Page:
“They’re just things. We’re all okay. Things can be replaced, people can’t. I’m just grateful everyone is alive.”

How many times after a fire, tornado or hurricane have we heard those brave words, sincerely spoken in the moment? Yet we know, sitting in our chairs in the comfort of our safe and secure homes, that sooner or later the woman on the screen will realize some things can’t be replaced.

The stone your daughter brought you because she thought it was so pretty and would bring you good luck. The books you’ve had since childhood, worn a bit, but beautiful. The Christmas decorations your mother and your children made.

The pictures, taken before digital cameras and cloud storage.

Yes, any of us would rather have our children, spouses, siblings, parents, friends and neighbors alive and hugging us close than a household of “things”…but the loss of the material is real, and eventually will hit the people struggling to find a change of clothing and water the day after their home is destroyed.

We say “you can’t take it with you” and as true as that is, you have it here on earth. While often that expression refers to money, here I’m talking about things, objects, what you know is in your house and makes it home for you. You treasure it, at times it sustains you. There’s nothing wrong with valuing those things.

A tragic loss does put all that in perspective, of course, and you can always find new objects to hold close to your heart. But they can’t fully replace what’s been lost.

To those who’ve lost everything, my heart is with you. I know your loss is real. I pray you have the support in your life to get through whatever has brought this loss into your life, all that it represents, and that you will soon find joy again.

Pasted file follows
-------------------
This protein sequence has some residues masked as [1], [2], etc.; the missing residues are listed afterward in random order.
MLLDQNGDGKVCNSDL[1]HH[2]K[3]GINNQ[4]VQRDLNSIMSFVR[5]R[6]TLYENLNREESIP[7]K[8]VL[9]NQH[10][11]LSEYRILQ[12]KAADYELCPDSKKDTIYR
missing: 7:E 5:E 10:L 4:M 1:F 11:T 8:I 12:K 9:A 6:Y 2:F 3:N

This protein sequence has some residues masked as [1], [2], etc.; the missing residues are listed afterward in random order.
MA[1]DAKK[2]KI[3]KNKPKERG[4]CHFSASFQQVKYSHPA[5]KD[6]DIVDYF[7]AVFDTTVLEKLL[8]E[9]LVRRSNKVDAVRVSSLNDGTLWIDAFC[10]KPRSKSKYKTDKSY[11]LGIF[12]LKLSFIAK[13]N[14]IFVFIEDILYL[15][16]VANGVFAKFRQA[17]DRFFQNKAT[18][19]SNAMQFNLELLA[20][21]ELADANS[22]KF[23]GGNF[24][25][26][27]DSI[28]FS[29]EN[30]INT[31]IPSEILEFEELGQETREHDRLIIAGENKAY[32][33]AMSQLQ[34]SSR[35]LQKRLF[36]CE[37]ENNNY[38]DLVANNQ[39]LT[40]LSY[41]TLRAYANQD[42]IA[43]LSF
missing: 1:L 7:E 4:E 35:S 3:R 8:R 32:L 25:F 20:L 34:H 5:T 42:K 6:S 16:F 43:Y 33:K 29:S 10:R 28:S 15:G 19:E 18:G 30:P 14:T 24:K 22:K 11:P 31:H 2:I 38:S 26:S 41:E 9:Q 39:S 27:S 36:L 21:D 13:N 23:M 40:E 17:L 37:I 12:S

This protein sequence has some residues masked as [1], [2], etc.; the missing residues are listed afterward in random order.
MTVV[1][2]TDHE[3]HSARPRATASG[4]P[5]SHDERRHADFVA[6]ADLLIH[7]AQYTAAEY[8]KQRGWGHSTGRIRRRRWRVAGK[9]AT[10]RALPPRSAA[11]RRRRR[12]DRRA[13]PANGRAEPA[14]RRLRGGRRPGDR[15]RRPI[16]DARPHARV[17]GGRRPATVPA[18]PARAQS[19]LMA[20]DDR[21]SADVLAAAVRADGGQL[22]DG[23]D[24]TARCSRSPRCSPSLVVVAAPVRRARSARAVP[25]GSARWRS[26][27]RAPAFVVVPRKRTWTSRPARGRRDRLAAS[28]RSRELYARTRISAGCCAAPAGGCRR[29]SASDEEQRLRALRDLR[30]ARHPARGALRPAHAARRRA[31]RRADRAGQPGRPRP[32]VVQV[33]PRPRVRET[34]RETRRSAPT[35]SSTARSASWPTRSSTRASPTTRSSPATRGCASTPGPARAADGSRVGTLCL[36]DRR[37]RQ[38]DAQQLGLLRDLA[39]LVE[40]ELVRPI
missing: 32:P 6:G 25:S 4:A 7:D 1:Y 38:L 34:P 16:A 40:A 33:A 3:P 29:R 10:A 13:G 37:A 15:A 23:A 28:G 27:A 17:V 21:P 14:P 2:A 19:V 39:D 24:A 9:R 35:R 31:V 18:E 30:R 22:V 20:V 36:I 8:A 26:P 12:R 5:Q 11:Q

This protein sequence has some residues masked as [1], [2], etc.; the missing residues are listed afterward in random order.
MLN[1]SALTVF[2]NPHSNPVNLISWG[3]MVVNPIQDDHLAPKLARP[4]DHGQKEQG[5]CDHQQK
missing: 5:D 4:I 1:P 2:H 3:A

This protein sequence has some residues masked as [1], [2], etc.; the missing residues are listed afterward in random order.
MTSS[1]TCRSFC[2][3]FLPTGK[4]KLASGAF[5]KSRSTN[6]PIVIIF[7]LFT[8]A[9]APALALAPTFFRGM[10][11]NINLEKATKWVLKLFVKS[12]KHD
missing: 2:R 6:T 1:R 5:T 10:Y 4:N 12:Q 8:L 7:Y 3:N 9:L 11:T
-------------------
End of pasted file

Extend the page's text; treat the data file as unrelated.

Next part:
Photo Credit : © marima-design – Fotolia

6 Comments on “The Value of Things

  1. This is all so true. It’s kind of like that less than comforting feeling of sharing a loss and hearing, “Well, it could be worse.”
    That just diminishes our feelings and leads to a sense of complaining without being appreciative. Of course, we value our loved ones. But you are right that there are special items in our lives that are difficult to part with.
    I have a cousin who lost her home to a fast moving wildfire. She ran for her life and her home burned to the ground. Years later, I have made it a point to send her pictures of her family that I came across after my parents passed away. She had lost all her families pictures and it felt so great to restore a few for her.
    Thanks for writing another heartfelt post, Belinda.

    Like

  2. This wonderful post got me to thinking about what you would grab (if given the chance) when you must leave in a hurry. When I left the home that I raised my family in (for almost twenty years) I left many meaningful things behind. Other than my clothes I took almost two decades of photos, home movies, and the ashes of my dog. Most of our belongings are replaceable. I was glad that under great pressure I chose the ones that weren’t.

    Liked by 1 person

    • Under great pressure is the key phrase, I think. Of course in a flood you can’t take anything, even your pets!! That would break my heart. I’m glad you got the things you treasure when you left.

      Liked by 1 person

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